Here Comes the Rain!

Rain is always a threat in late harvest years. We always cross our fingers and hope it holds off until all the grapes are picked, but in farming the only certainty is that there can be no certainty with Mother Nature. And, of course, it now looks like we may get 1-2" of rain starting on Monday.

Lucky for us, our last pick for Foursight is Sunday!

Gary Bates, a family friend, and some Pinot destined for Foursight's first dry rose'

We'll be bringing in three tons of Sauvignon Blanc on Sunday morning, just ahead of the bad weather. My parents will still have some SB hanging for another winery, but that's due to a number of factors. They very smartly pulled some leaves on our rows, exposing the fruit to more sunlight and ripening the fruit more rapidly. This can be risky in years like last year, where many farmers pulled leaves and then we had a heat wave, causing sunburn and lots of raisined fruit. However, if you play it right, it can make the difference between being able to get the fruit off the vine ahead of the rain, or having to hang it through the rain.

Now, where rain's concerned, anything above an inch is worrisome. Mold increases, and if the rain doesn't let up, the grapes can simply turn to mush on the vines (more or less). Because of this chance, grape growers have been picking frantically all week. It's been hard to get a crew and even harder to get a truck to take the fruit to the winery. The local crews have been picking night and day (literally) -- we've heard our neighbors picking all night for the past four nights so they can ship the fruit to Napa first thing in the morning.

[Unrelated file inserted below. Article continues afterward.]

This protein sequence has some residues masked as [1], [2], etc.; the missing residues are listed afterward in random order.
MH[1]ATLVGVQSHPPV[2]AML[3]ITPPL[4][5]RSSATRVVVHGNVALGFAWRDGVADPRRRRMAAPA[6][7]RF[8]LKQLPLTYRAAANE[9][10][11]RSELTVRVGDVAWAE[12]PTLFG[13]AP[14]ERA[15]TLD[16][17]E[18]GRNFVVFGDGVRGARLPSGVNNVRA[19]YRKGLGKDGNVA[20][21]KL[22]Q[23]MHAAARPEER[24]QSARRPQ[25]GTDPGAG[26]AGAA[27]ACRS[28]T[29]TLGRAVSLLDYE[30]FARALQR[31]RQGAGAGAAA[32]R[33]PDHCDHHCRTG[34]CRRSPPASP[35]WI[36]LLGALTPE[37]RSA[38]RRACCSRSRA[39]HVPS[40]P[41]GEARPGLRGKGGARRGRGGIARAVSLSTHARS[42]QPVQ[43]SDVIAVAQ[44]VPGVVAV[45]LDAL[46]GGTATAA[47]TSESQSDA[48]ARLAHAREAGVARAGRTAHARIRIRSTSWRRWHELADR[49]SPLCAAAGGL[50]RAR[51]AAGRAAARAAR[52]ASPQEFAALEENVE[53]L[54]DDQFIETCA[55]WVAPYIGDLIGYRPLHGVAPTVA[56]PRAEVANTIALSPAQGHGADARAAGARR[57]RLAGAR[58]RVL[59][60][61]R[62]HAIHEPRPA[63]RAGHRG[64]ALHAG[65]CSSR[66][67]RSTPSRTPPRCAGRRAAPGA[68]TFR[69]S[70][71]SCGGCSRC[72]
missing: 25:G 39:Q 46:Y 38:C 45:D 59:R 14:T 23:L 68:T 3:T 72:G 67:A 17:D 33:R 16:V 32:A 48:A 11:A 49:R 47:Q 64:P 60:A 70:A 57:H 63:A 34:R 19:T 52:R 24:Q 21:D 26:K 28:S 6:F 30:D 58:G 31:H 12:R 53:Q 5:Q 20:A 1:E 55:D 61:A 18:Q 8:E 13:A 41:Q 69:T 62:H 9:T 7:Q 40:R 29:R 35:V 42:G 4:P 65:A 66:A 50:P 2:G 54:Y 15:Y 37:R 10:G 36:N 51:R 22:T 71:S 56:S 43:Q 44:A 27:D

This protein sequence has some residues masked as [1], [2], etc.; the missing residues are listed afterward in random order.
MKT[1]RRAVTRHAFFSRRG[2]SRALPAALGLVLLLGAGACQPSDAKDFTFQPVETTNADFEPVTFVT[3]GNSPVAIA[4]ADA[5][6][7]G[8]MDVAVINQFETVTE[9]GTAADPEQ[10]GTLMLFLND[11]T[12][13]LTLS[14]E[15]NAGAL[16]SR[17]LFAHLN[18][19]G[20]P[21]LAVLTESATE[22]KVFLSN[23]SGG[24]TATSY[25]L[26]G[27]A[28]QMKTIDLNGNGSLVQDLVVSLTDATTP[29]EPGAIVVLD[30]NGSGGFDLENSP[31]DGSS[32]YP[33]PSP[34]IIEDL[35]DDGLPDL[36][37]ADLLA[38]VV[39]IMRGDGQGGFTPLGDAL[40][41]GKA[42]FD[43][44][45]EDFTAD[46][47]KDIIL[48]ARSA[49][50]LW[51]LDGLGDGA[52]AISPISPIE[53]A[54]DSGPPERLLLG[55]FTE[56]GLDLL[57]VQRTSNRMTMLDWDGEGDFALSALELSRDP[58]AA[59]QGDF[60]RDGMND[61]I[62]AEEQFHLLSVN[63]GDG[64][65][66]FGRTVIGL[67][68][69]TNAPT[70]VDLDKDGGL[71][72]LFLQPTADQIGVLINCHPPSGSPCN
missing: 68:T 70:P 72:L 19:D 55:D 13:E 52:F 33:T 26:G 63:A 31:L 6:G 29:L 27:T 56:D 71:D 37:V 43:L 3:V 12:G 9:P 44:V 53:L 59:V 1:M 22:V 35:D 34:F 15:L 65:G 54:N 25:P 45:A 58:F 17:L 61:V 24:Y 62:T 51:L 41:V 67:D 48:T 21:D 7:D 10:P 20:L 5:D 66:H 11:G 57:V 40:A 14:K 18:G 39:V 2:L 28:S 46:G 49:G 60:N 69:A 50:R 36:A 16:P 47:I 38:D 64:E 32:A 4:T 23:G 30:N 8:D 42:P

Here in Anderson Valley, virtually all the Pinot Noir is now off the vines, meaning that this should be a good harvest for Pinot Noir for the appellation. We'll see how the later-ripening whites and any bigger reds fare (very little planted in the big red department due to our cold climate). And, as for late-harvest wines, I wouldn't expect to see much (unless we end up getting just the perfect amount of rain to encourage some nice, botrytized wines).

As always, it's never dull!

In the winery, our fermentations are going like crazy. The native yeast has kicked off and we have to air out the winery first thing in the morning: the CO2 is so thick we can't work back there until we've replaced the air with the winery fan. We're on to two punch downs (and soon three) per day, and things are looking good and smell fantastic. The one thing I love the most about our tasting room being on the other side of the wall from the winery is that the tasting room smells like fermenting wine all day!

Our first-ever Pinot Noir rose' is almost done with fermentation. Super exciting, and we can't wait to try it as a finished wine. We're not giving it any oak aging, nor are we allowing it to go through malolactic fermentation. Our reasoning for this? We want it to be dry and crisp, with the kind of bright acidity that makes it refreshing and food friendly. We hope to release it in time for next summer's hot days. It's going to be our go-to picnic and patio wine.


Popular Posts